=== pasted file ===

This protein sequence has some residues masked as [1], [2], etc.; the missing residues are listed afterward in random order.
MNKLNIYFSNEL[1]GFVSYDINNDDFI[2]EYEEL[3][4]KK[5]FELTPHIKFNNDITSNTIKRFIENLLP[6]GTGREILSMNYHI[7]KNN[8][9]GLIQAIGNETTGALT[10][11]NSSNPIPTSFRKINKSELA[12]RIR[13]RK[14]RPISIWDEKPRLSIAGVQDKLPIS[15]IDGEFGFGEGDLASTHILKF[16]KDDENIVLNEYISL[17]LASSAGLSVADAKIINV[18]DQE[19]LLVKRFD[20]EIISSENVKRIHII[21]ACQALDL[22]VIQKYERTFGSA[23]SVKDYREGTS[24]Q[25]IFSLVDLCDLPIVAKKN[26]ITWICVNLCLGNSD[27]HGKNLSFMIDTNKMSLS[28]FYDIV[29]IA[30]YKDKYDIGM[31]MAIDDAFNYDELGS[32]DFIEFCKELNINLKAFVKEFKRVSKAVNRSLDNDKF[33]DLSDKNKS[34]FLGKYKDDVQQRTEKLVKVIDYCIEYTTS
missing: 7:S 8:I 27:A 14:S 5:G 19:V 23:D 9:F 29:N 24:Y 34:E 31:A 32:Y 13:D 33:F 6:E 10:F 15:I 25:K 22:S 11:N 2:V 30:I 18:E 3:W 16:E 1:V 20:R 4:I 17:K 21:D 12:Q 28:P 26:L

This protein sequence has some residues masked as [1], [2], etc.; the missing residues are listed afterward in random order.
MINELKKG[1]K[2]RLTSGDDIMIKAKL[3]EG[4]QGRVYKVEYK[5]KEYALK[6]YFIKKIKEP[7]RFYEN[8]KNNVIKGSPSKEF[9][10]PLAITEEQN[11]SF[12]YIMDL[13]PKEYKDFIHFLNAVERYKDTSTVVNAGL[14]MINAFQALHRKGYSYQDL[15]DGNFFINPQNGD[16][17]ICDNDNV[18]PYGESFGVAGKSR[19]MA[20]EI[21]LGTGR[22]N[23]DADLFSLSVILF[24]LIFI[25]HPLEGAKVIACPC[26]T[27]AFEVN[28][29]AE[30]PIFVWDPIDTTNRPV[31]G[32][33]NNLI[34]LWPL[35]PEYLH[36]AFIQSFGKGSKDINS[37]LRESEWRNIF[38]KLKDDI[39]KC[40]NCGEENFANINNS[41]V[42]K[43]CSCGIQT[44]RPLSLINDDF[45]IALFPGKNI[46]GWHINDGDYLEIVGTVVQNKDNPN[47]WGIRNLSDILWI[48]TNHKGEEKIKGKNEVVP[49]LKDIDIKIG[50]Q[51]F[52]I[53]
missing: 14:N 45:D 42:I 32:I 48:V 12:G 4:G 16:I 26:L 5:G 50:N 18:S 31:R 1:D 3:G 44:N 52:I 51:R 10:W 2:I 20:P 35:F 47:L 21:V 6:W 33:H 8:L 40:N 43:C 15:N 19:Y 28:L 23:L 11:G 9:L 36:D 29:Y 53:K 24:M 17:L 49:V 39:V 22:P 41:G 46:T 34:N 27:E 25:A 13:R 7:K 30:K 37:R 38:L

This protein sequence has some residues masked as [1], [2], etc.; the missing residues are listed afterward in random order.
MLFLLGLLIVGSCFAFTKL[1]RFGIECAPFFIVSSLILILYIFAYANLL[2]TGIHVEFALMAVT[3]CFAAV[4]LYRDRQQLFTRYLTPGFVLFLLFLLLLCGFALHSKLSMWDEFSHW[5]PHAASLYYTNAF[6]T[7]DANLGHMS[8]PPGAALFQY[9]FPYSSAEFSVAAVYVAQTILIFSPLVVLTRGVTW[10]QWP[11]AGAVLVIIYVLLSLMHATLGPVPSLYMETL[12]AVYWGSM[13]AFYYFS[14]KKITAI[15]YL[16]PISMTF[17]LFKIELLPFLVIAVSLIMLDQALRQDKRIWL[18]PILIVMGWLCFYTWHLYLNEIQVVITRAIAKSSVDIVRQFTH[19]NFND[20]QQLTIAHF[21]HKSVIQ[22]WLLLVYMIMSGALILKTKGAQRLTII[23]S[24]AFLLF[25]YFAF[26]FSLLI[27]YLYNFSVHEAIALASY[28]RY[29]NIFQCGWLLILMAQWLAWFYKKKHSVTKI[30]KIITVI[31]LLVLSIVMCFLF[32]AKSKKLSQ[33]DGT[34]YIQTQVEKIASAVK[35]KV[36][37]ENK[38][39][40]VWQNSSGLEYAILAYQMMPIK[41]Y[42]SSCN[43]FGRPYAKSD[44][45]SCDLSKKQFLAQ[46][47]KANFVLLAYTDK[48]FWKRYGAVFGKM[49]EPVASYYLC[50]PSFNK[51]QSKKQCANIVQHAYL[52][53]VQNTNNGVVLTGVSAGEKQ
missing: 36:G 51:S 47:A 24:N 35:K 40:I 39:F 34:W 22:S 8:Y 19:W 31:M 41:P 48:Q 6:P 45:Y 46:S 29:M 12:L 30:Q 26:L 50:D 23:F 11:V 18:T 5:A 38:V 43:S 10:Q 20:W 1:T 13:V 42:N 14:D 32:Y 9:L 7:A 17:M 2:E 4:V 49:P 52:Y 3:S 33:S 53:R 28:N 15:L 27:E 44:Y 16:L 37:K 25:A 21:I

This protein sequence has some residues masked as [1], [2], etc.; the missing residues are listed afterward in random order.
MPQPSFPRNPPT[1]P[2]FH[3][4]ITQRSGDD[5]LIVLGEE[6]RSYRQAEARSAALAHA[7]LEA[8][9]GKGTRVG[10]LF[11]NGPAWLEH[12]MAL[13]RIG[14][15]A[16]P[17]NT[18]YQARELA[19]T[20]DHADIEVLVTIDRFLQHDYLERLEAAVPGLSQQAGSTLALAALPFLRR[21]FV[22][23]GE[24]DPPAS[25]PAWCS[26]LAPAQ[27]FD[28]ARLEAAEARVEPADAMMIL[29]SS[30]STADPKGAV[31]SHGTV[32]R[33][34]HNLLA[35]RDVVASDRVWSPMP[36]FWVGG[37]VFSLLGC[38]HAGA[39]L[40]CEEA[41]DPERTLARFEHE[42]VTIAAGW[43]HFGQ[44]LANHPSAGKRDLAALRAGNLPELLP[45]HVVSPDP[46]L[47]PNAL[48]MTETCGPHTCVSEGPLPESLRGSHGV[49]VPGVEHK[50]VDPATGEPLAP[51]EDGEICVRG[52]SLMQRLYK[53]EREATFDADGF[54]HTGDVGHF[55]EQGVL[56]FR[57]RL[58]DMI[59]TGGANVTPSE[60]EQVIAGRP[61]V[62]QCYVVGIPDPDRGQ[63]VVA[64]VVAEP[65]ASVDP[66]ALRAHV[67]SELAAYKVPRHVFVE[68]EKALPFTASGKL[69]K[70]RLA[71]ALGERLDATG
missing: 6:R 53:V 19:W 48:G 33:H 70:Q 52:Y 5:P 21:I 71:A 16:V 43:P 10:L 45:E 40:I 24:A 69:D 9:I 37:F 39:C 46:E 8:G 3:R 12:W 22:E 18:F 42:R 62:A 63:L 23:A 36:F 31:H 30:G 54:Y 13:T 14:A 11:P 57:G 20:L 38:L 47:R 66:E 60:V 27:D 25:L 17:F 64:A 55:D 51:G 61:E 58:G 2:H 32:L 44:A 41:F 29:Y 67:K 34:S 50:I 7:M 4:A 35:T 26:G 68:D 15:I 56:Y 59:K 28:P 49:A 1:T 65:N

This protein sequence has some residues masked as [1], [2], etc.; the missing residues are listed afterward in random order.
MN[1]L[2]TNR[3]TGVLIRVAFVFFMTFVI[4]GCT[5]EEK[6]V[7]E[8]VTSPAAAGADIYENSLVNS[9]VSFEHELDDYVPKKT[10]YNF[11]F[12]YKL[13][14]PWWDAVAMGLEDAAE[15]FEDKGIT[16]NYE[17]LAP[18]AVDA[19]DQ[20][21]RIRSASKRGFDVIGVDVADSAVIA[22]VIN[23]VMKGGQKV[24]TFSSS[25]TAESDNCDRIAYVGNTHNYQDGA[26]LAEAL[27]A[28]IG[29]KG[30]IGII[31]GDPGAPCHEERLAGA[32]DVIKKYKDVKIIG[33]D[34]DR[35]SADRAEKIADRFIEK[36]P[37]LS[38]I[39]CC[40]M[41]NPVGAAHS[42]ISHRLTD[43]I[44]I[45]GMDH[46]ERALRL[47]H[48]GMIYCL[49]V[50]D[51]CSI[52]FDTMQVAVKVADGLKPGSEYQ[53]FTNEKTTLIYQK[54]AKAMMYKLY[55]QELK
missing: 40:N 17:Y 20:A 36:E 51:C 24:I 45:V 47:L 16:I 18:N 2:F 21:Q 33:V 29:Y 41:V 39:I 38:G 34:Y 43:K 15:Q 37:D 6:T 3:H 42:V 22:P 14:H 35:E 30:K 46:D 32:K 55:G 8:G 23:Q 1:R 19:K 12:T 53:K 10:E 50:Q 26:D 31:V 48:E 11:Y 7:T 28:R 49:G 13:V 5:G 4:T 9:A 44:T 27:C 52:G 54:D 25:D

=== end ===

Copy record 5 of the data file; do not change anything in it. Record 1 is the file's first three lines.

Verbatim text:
This protein sequence has some residues masked as [1], [2], etc.; the missing residues are listed afterward in random order.
MN[1]L[2]TNR[3]TGVLIRVAFVFFMTFVI[4]GCT[5]EEK[6]V[7]E[8]VTSPAAAGADIYENSLVNS[9]VSFEHELDDYVPKKT[10]YNF[11]F[12]YKL[13][14]PWWDAVAMGLEDAAE[15]FEDKGIT[16]NYE[17]LAP[18]AVDA[19]DQ[20][21]RIRSASKRGFDVIGVDVADSAVIA[22]VIN[23]VMKGGQKV[24]TFSSS[25]TAESDNCDRIAYVGNTHNYQDGA[26]LAEAL[27]A[28]IG[29]KG[30]IGII[31]GDPGAPCHEERLAGA[32]DVIKKYKDVKIIG[33]D[34]DR[35]SADRAEKIADRFIEK[36]P[37]LS[38]I[39]CC[40]M[41]NPVGAAHS[42]ISHRLTD[43]I[44]I[45]GMDH[46]ERALRL[47]H[48]GMIYCL[49]V[50]D[51]CSI[52]FDTMQVAVKVADGLKPGSEYQ[53]FTNEKTTLIYQK[54]AKAMMYKLY[55]QELK
missing: 40:N 17:Y 20:A 36:E 51:C 24:I 45:V 47:L 16:I 18:N 2:F 21:Q 33:V 29:Y 41:V 39:I 38:G 34:Y 43:K 15:Q 37:D 6:T 3:H 42:V 22:P 14:H 35:E 30:K 46:D 32:K 55:G 8:G 23:Q 1:R 19:K 12:T 53:K 10:E 50:Q 26:D 31:V 48:E 11:Y 7:T 28:R 49:G 13:V 5:G 4:T 9:A 44:T 27:C 52:G 54:D 25:D